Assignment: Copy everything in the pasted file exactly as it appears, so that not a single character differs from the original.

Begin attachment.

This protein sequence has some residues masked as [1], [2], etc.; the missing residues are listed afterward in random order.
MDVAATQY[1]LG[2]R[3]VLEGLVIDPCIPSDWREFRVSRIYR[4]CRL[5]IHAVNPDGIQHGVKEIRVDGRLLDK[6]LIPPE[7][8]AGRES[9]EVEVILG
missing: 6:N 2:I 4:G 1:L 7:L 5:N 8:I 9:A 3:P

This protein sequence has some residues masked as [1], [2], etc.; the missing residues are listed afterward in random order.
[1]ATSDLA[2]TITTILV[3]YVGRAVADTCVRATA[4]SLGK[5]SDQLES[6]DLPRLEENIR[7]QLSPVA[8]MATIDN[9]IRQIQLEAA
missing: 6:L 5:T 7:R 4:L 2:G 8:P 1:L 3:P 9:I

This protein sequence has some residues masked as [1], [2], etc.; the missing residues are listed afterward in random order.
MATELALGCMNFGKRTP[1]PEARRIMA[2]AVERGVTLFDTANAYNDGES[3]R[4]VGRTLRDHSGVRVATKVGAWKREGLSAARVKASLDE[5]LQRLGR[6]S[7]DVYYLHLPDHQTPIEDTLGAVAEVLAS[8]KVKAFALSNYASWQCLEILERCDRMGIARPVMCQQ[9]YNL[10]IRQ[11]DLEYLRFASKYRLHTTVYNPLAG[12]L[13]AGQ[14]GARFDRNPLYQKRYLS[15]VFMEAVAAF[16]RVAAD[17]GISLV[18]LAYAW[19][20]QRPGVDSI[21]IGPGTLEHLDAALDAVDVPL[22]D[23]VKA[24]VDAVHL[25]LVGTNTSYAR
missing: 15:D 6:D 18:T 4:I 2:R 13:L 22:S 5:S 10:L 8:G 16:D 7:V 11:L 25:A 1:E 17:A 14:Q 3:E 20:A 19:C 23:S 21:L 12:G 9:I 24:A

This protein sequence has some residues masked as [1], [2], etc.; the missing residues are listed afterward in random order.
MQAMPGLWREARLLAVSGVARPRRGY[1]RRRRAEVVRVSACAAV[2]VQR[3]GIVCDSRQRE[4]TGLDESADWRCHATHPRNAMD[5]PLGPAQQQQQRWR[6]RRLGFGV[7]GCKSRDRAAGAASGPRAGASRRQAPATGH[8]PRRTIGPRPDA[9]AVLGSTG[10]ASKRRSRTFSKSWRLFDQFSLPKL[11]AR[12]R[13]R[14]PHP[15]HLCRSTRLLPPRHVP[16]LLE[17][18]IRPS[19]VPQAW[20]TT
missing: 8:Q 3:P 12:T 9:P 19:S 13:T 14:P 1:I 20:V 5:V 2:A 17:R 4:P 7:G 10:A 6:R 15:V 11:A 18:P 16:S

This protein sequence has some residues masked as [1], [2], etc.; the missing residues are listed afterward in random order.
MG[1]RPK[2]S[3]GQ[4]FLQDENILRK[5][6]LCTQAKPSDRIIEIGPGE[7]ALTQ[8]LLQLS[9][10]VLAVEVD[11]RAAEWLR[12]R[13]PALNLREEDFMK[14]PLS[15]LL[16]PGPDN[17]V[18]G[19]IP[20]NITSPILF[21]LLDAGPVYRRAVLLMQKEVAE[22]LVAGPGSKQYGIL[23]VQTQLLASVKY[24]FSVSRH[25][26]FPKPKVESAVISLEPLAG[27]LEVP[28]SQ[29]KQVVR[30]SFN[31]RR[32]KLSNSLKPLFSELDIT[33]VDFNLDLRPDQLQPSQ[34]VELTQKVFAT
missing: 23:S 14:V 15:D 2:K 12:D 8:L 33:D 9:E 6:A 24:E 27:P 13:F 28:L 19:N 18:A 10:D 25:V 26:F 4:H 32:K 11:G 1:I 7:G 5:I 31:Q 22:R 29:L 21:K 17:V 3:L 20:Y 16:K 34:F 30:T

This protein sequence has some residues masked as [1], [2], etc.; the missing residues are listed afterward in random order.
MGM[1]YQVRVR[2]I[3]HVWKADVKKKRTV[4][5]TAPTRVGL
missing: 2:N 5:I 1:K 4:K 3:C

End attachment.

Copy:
This protein sequence has some residues masked as [1], [2], etc.; the missing residues are listed afterward in random order.
MDVAATQY[1]LG[2]R[3]VLEGLVIDPCIPSDWREFRVSRIYR[4]CRL[5]IHAVNPDGIQHGVKEIRVDGRLLDK[6]LIPPE[7][8]AGRES[9]EVEVILG
missing: 6:N 2:I 4:G 1:L 7:L 5:N 8:I 9:A 3:P

This protein sequence has some residues masked as [1], [2], etc.; the missing residues are listed afterward in random order.
[1]ATSDLA[2]TITTILV[3]YVGRAVADTCVRATA[4]SLGK[5]SDQLES[6]DLPRLEENIR[7]QLSPVA[8]MATIDN[9]IRQIQLEAA
missing: 6:L 5:T 7:R 4:L 2:G 8:P 1:L 3:P 9:I

This protein sequence has some residues masked as [1], [2], etc.; the missing residues are listed afterward in random order.
MATELALGCMNFGKRTP[1]PEARRIMA[2]AVERGVTLFDTANAYNDGES[3]R[4]VGRTLRDHSGVRVATKVGAWKREGLSAARVKASLDE[5]LQRLGR[6]S[7]DVYYLHLPDHQTPIEDTLGAVAEVLAS[8]KVKAFALSNYASWQCLEILERCDRMGIARPVMCQQ[9]YNL[10]IRQ[11]DLEYLRFASKYRLHTTVYNPLAG[12]L[13]AGQ[14]GARFDRNPLYQKRYLS[15]VFMEAVAAF[16]RVAAD[17]GISLV[18]LAYAW[19][20]QRPGVDSI[21]IGPGTLEHLDAALDAVDVPL[22]D[23]VKA[24]VDAVHL[25]LVGTNTSYAR
missing: 15:D 6:D 18:T 4:I 2:R 13:L 22:S 5:S 10:L 8:G 16:D 7:V 11:L 25:A 1:E 17:A 14:Q 3:E 20:A 19:C 23:S 21:L 12:G 9:I 24:A

This protein sequence has some residues masked as [1], [2], etc.; the missing residues are listed afterward in random order.
MQAMPGLWREARLLAVSGVARPRRGY[1]RRRRAEVVRVSACAAV[2]VQR[3]GIVCDSRQRE[4]TGLDESADWRCHATHPRNAMD[5]PLGPAQQQQQRWR[6]RRLGFGV[7]GCKSRDRAAGAASGPRAGASRRQAPATGH[8]PRRTIGPRPDA[9]AVLGSTG[10]ASKRRSRTFSKSWRLFDQFSLPKL[11]AR[12]R[13]R[14]PHP[15]HLCRSTRLLPPRHVP[16]LLE[17][18]IRPS[19]VPQAW[20]TT
missing: 8:Q 3:P 12:T 9:P 19:S 13:T 14:P 1:I 20:V 5:V 2:A 17:R 4:P 7:G 10:A 6:R 15:V 11:A 18:P 16:S

This protein sequence has some residues masked as [1], [2], etc.; the missing residues are listed afterward in random order.
MG[1]RPK[2]S[3]GQ[4]FLQDENILRK[5][6]LCTQAKPSDRIIEIGPGE[7]ALTQ[8]LLQLS[9][10]VLAVEVD[11]RAAEWLR[12]R[13]PALNLREEDFMK[14]PLS[15]LL[16]PGPDN[17]V[18]G[19]IP[20]NITSPILF[21]LLDAGPVYRRAVLLMQKEVAE[22]LVAGPGSKQYGIL[23]VQTQLLASVKY[24]FSVSRH[25][26]FPKPKVESAVISLEPLAG[27]LEVP[28]SQ[29]KQVVR[30]SFN[31]RR[32]KLSNSLKPLFSELDIT[33]VDFNLDLRPDQLQPSQ[34]VELTQKVFAT
missing: 23:S 14:V 15:D 2:K 12:D 8:L 33:D 9:E 6:A 24:E 27:P 13:F 28:L 19:N 18:A 10:D 25:V 26:F 4:H 32:K 11:G 1:I 7:G 5:I 31:Q 22:R 29:L 21:K 17:V 3:L 20:Y 16:K 34:F 30:T

This protein sequence has some residues masked as [1], [2], etc.; the missing residues are listed afterward in random order.
MGM[1]YQVRVR[2]I[3]HVWKADVKKKRTV[4][5]TAPTRVGL
missing: 2:N 5:I 1:K 4:K 3:C